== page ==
Potent minimalist art sends a strong message about police and vigilante brutality in America

Journalist and artist Shirin Barghi has created a gripping, thought-provoking series of graphics that not only examines racial prejudice in today’s America, but also captures the sense of humanity that often gets lost in news coverage. Titled “Last Words,” the graphics illustrate the last recorded words by Brown and other young black people — Trayvon Martin, Oscar Grant and others — who have been killed by police in recent years.

Let us not forget their voices

Just because not everyone might have read about them before or might not google them (which you should), just to pick a specific example, Kenneth Chamberlain was an elderly man who had the police come to his home after his Life Alert bracelet erroneously went off. He kept telling the police to leave and that he didn’t need help (and they refused to), and even called the Life Alert operator to tell them to call the police off. They eventually broke in and shot him dead.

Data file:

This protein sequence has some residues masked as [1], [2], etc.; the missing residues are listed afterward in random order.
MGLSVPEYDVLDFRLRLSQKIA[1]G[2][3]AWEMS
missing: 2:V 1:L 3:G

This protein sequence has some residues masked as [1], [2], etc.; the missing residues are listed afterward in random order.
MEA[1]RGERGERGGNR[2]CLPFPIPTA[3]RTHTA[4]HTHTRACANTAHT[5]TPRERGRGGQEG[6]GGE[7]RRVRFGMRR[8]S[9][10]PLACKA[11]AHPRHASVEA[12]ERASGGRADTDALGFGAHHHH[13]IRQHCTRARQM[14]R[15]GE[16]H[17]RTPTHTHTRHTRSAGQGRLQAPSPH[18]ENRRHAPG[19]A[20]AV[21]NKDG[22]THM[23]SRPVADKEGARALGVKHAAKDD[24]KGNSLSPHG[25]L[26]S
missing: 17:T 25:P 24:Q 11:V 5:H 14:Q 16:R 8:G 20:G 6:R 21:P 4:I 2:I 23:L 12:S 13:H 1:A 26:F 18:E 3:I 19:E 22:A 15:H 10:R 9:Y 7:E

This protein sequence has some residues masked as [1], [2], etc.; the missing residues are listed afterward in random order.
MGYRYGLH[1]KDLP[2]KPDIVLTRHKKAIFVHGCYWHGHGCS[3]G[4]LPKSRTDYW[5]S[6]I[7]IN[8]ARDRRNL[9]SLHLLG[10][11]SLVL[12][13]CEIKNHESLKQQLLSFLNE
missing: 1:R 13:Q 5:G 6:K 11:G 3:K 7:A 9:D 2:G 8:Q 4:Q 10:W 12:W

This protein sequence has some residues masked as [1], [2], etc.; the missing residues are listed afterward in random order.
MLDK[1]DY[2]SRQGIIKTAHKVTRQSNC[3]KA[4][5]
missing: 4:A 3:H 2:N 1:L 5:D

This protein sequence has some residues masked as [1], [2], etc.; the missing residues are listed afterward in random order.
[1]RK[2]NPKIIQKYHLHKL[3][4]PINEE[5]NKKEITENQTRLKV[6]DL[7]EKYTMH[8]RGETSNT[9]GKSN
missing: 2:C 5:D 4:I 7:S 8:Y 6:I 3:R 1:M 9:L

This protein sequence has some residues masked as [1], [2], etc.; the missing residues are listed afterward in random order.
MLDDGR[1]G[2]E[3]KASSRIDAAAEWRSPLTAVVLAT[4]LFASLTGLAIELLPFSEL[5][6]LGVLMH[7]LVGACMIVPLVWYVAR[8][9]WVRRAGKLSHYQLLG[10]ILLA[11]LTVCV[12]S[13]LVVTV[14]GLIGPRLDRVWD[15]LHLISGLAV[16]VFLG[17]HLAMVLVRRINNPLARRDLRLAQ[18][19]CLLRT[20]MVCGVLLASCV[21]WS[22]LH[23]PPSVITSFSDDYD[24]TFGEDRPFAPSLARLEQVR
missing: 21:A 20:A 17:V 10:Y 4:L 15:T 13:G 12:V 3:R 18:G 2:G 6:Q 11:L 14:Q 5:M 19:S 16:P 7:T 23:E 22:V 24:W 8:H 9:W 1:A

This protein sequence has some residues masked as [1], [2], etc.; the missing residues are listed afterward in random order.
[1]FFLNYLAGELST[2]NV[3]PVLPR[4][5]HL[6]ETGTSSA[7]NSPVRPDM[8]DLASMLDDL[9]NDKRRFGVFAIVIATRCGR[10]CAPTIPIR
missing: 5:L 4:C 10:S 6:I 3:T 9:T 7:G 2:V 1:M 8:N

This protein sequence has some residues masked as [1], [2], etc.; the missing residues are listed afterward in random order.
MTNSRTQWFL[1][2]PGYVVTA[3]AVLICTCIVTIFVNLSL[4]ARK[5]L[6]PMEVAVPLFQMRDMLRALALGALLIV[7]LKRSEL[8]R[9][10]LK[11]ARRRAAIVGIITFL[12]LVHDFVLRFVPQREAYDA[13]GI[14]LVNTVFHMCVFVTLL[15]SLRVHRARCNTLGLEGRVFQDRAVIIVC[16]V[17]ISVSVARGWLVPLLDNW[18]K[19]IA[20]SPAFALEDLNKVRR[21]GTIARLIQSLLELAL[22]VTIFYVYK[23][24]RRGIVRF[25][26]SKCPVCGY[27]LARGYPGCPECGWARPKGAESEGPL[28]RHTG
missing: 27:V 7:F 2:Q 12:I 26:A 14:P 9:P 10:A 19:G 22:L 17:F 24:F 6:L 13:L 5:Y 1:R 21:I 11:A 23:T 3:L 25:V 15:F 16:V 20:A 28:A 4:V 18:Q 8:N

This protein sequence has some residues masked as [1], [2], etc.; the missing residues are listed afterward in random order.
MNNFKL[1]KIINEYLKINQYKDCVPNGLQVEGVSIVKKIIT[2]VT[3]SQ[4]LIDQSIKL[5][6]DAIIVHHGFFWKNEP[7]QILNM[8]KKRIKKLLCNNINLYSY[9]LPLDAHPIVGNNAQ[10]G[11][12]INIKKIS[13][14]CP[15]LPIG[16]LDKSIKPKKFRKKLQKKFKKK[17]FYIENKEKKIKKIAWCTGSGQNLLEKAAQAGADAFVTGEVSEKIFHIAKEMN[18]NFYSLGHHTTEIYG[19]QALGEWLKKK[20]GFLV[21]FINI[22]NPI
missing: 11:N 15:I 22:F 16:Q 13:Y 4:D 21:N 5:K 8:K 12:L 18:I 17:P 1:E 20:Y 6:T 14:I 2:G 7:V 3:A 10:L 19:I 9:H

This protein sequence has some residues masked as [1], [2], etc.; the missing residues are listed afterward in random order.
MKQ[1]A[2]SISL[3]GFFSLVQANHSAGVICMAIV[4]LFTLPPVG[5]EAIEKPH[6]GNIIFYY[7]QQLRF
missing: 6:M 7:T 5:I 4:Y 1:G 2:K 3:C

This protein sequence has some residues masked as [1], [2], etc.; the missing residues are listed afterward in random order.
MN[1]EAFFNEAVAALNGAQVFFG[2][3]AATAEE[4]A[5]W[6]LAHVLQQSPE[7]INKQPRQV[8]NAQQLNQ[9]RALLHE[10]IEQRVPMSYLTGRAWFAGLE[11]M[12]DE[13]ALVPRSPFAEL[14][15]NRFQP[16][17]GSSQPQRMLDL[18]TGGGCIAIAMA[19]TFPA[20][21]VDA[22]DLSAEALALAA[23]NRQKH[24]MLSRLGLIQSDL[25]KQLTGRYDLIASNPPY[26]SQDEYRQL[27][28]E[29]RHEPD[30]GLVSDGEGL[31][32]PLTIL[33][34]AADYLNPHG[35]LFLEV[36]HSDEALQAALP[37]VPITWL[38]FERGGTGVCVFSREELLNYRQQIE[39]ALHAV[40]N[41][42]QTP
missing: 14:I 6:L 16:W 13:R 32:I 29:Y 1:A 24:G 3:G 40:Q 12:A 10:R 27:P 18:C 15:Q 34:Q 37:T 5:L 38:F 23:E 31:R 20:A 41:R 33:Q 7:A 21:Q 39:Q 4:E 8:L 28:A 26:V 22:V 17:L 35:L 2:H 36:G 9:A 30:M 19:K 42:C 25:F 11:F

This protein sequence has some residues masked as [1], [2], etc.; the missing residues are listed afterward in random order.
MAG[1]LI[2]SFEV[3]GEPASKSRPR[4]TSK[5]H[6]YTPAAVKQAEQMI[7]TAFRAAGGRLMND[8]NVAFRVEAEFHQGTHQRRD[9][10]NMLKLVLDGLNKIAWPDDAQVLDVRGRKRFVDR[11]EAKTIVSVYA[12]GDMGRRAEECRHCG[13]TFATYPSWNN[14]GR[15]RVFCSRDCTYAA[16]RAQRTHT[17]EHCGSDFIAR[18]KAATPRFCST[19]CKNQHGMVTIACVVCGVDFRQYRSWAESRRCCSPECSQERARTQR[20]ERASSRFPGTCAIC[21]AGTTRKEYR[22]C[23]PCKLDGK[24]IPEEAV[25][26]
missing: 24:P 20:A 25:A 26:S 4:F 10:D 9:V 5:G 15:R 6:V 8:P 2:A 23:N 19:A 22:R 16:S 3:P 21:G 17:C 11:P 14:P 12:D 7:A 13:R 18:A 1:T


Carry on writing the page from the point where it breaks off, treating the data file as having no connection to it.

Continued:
The police obscured the fact that it was a medical alert response in their reports and the Life Alert system recorded everything that happened – including one of the cops calling him n****r through the door.

Mr. Chamberlain was a retired former-Marine, a father, and a 20-year veteran of the Westchester County Department of Corrections

The cops weren’t charged. The Police department said they’d “review the department’s policies and procedures and recommend any improvements” (ie do nothing).

No one is safe. They try to make these men and woman look like thugs, make children look like adults instead of the babies they are that deserved to be protected, but no one is safe. You can be an elderly black veteran who had medical alert call (ie a situation where the police are supposed to help YOU) and they’ll still be calling you n****r through the door and shoot you dead. 

I know I have some people on my follower list that are still learning about this stuff or on the fence, but for anyone that can’t see the reality of the world we live in, it’s time to open your eyes. 


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